“It’s important to note the top priorities of Massachusetts voters, and this is according to the UMass Poll and those the coronavirus, the pandemic, unemployment, jobs and the economy, housing, healthcare,” said Murray. “These are all issues that are all colliding at once because of the coronavirus pandemic but if the primary’s shown us anything, it’s that the common thread is that all voters are focused on Trump, his base is focused on keeping him in office, and Democrats are united in defeating him.”
She also noted how Representative Alexandria Ocasio-Cortez’s election to Congress and brand of progressive liberalism sparked nationwide campaigns to topple longtime incumbents. What makes this particularly interesting here in Massachusetts is that Markey, a nearly 50-year incumbent, has the support of Ocasio-Cortez and many of her peers while Kennedy boasts the endorsement of Speaker Nancy Pelosi, a stalwart of the Democratic Party establishment.
Jesse Rhodes, chair and professor of political science and UMass Poll associate director, wrapped up opening remarks by discussing the politics of the pandemic and its effects on Massachusetts voters.
“What we’ve seen is that it’s not just affecting their lives, but it’s affecting how they’re thinking about the future,” said Rhodes. He pointed out that almost 80% of UMass Poll respondents said they are worried about a second wave of the virus.
"there still is very widespread awareness of the importance of the politics of the racial justice in this country and there’s a great deal of support among those we surveyed”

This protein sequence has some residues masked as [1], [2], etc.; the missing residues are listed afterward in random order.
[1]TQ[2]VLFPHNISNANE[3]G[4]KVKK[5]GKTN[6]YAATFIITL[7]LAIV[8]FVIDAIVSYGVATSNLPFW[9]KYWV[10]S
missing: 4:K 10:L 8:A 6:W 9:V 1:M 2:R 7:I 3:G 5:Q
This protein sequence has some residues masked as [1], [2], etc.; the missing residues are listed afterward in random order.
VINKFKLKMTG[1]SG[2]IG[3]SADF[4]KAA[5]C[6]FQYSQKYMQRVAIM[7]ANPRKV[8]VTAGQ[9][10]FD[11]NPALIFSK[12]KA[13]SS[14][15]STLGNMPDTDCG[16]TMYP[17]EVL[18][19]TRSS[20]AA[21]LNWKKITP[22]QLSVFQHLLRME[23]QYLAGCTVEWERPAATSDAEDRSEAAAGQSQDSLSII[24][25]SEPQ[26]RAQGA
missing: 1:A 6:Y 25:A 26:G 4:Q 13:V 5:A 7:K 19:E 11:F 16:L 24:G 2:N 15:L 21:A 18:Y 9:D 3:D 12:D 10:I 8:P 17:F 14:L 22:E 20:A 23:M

- Jesse Rhodes
But even while COVID-19 dominates headlines, a strong majority of voters indicated positive views of the Black Lives Matter movement.
They are very aware of racial inequalities in American society, overwhelmingly acknowledge white people have advantages because of their skin color, and are aware that racial problems are not rare and isolated situations. There is also strong enthusiasm for large parts of the Black Lives Matter agenda, in particular efforts to reform police in ways that reduce biases in policing and give those who are affected by police violence opportunities to sue and to protect themselves.
“Although the pandemic is overwhelming most issues right now, there still is very widespread awareness of the importance of the politics of the racial justice in this country and there’s a great deal of support among those we surveyed,” said Rhodes.
The panelists then fielded questions posed by Lundquist submitted by the audience, during which the experts distilled their observations and insight into specific opinions on topics like reliable news outlets and media biases, the motivations of the approximately 40% of Americans who approve of President Trump, and whether or not polls should exist at all.
As the event came to a close, Dean Hird thanked everyone involved in the facilitation and participation of the event, urging everyone to “Take good care, stay well, and vote.”